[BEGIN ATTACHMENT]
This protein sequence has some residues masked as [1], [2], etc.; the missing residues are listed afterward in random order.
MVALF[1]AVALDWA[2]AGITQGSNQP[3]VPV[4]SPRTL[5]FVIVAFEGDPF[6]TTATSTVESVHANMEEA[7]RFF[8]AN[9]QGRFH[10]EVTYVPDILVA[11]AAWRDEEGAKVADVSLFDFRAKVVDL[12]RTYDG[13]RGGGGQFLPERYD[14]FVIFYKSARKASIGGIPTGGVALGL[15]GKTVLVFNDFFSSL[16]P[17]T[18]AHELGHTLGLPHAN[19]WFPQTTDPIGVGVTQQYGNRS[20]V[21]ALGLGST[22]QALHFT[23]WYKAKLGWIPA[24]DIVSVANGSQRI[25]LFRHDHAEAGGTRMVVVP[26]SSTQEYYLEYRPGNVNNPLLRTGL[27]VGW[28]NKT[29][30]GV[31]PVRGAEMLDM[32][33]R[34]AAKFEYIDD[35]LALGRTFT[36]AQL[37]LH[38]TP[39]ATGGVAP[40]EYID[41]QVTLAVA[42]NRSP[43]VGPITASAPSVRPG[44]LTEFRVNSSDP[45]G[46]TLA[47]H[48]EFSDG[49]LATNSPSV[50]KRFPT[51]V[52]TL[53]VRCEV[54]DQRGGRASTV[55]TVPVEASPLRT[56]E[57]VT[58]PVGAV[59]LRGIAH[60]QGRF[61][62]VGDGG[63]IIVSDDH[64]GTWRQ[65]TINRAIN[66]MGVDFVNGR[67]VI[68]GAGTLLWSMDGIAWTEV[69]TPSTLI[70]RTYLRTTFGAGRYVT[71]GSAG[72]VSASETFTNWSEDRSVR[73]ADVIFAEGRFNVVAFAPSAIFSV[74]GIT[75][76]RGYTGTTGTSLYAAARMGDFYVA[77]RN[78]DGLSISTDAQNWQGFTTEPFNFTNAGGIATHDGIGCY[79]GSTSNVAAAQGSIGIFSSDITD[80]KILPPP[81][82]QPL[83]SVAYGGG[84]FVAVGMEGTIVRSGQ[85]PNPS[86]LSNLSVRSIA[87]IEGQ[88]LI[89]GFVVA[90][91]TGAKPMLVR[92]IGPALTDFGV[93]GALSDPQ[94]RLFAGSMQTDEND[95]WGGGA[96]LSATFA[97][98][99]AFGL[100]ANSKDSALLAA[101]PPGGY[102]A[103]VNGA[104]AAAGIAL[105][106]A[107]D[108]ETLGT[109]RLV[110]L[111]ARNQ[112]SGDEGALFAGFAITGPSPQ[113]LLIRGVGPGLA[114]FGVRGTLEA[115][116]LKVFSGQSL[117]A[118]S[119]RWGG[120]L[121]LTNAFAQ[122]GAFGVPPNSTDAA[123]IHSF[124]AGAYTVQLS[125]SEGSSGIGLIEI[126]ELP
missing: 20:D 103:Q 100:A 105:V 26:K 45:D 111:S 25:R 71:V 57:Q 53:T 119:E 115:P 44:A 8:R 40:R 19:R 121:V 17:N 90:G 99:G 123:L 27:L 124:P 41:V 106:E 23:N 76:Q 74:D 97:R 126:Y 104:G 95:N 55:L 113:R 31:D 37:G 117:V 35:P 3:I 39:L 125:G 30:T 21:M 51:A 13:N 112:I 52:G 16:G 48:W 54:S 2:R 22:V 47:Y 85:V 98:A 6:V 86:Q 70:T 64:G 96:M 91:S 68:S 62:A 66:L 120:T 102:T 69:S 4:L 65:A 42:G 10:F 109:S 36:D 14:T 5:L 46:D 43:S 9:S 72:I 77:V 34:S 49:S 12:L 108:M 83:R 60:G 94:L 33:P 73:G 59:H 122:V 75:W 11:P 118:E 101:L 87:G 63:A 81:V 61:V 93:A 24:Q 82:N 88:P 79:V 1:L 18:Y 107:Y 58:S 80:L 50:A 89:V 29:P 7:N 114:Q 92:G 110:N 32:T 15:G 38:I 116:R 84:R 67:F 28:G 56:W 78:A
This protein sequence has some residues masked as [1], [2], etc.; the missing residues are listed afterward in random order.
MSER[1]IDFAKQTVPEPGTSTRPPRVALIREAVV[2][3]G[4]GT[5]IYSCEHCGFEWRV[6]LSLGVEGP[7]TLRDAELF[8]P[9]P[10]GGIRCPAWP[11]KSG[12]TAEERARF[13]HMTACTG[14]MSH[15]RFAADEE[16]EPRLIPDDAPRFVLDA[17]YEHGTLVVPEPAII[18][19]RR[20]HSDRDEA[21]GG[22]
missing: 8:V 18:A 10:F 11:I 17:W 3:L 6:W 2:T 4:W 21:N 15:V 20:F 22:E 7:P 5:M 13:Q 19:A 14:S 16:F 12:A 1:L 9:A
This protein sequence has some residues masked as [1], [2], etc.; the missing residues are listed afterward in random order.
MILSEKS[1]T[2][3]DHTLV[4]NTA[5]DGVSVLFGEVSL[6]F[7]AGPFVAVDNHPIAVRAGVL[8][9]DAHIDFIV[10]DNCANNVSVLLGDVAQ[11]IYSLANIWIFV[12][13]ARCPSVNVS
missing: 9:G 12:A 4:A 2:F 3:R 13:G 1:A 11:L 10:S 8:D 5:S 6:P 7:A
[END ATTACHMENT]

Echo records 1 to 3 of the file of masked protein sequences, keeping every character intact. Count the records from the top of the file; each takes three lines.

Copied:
This protein sequence has some residues masked as [1], [2], etc.; the missing residues are listed afterward in random order.
MVALF[1]AVALDWA[2]AGITQGSNQP[3]VPV[4]SPRTL[5]FVIVAFEGDPF[6]TTATSTVESVHANMEEA[7]RFF[8]AN[9]QGRFH[10]EVTYVPDILVA[11]AAWRDEEGAKVADVSLFDFRAKVVDL[12]RTYDG[13]RGGGGQFLPERYD[14]FVIFYKSARKASIGGIPTGGVALGL[15]GKTVLVFNDFFSSL[16]P[17]T[18]AHELGHTLGLPHAN[19]WFPQTTDPIGVGVTQQYGNRS[20]V[21]ALGLGST[22]QALHFT[23]WYKAKLGWIPA[24]DIVSVANGSQRI[25]LFRHDHAEAGGTRMVVVP[26]SSTQEYYLEYRPGNVNNPLLRTGL[27]VGW[28]NKT[29][30]GV[31]PVRGAEMLDM[32][33]R[34]AAKFEYIDD[35]LALGRTFT[36]AQL[37]LH[38]TP[39]ATGGVAP[40]EYID[41]QVTLAVA[42]NRSP[43]VGPITASAPSVRPG[44]LTEFRVNSSDP[45]G[46]TLA[47]H[48]EFSDG[49]LATNSPSV[50]KRFPT[51]V[52]TL[53]VRCEV[54]DQRGGRASTV[55]TVPVEASPLRT[56]E[57]VT[58]PVGAV[59]LRGIAH[60]QGRF[61][62]VGDGG[63]IIVSDDH[64]GTWRQ[65]TINRAIN[66]MGVDFVNGR[67]VI[68]GAGTLLWSMDGIAWTEV[69]TPSTLI[70]RTYLRTTFGAGRYVT[71]GSAG[72]VSASETFTNWSEDRSVR[73]ADVIFAEGRFNVVAFAPSAIFSV[74]GIT[75][76]RGYTGTTGTSLYAAARMGDFYVA[77]RN[78]DGLSISTDAQNWQGFTTEPFNFTNAGGIATHDGIGCY[79]GSTSNVAAAQGSIGIFSSDITD[80]KILPPP[81][82]QPL[83]SVAYGGG[84]FVAVGMEGTIVRSGQ[85]PNPS[86]LSNLSVRSIA[87]IEGQ[88]LI[89]GFVVA[90][91]TGAKPMLVR[92]IGPALTDFGV[93]GALSDPQ[94]RLFAGSMQTDEND[95]WGGGA[96]LSATFA[97][98][99]AFGL[100]ANSKDSALLAA[101]PPGGY[102]A[103]VNGA[104]AAAGIAL[105][106]A[107]D[108]ETLGT[109]RLV[110]L[111]ARNQ[112]SGDEGALFAGFAITGPSPQ[113]LLIRGVGPGLA[114]FGVRGTLEA[115][116]LKVFSGQSL[117]A[118]S[119]RWGG[120]L[121]LTNAFAQ[122]GAFGVPPNSTDAA[123]IHSF[124]AGAYTVQLS[125]SEGSSGIGLIEI[126]ELP
missing: 20:D 103:Q 100:A 105:V 26:K 45:D 111:S 25:R 71:V 57:Q 53:T 119:E 115:P 44:A 8:R 40:R 19:R 121:V 17:N 90:G 99:G 123:L 27:L 124:P 41:V 106:E 23:N 76:Q 74:D 97:R 126:Y 104:G 95:N 55:L 113:R 31:D 37:G 117:V 35:P 3:I 39:L 125:G 30:T 21:M 51:A 13:N 112:I 52:G 16:G 48:W 54:S 2:R 22:V 47:Y 85:V 98:A 6:V 86:Q 70:T 64:G 96:M 91:S 68:S 62:A 66:L 120:T 102:T 69:S 4:L 65:A 42:G 10:F 109:S 36:D 14:T 5:L 46:D 43:S 9:S 72:I 77:V 34:S 49:S 12:L 108:M 83:R 60:G 94:L 33:P 73:G 59:H 122:V 75:W 11:P 118:E 101:L 87:G 63:A 81:V 61:V 93:A 24:Q 82:N 88:P 79:V 1:L 18:Y 107:Y 58:S 80:L 50:A 89:V 29:P 7:N 114:Q 92:G 110:N 32:T 15:G 38:I 116:R 84:R 67:F 28:G 56:W 78:A
This protein sequence has some residues masked as [1], [2], etc.; the missing residues are listed afterward in random order.
MSER[1]IDFAKQTVPEPGTSTRPPRVALIREAVV[2][3]G[4]GT[5]IYSCEHCGFEWRV[6]LSLGVEGP[7]TLRDAELF[8]P[9]P[10]GGIRCPAWP[11]KSG[12]TAEERARF[13]HMTACTG[14]MSH[15]RFAADEE[16]EPRLIPDDAPRFVLDA[17]YEHGTLVVPEPAII[18][19]RR[20]HSDRDEA[21]GG[22]
missing: 8:V 18:A 10:F 11:I 17:W 3:L 6:W 2:T 4:W 21:N 15:V 20:F 22:E 7:P 5:M 13:Q 19:A 14:S 16:F 12:A 1:L 9:A
This protein sequence has some residues masked as [1], [2], etc.; the missing residues are listed afterward in random order.
MILSEKS[1]T[2][3]DHTLV[4]NTA[5]DGVSVLFGEVSL[6]F[7]AGPFVAVDNHPIAVRAGVL[8][9]DAHIDFIV[10]DNCANNVSVLLGDVAQ[11]IYSLANIWIFV[12][13]ARCPSVNVS
missing: 9:G 12:A 4:A 2:F 3:R 13:G 1:A 11:L 10:S 8:D 5:S 6:P 7:A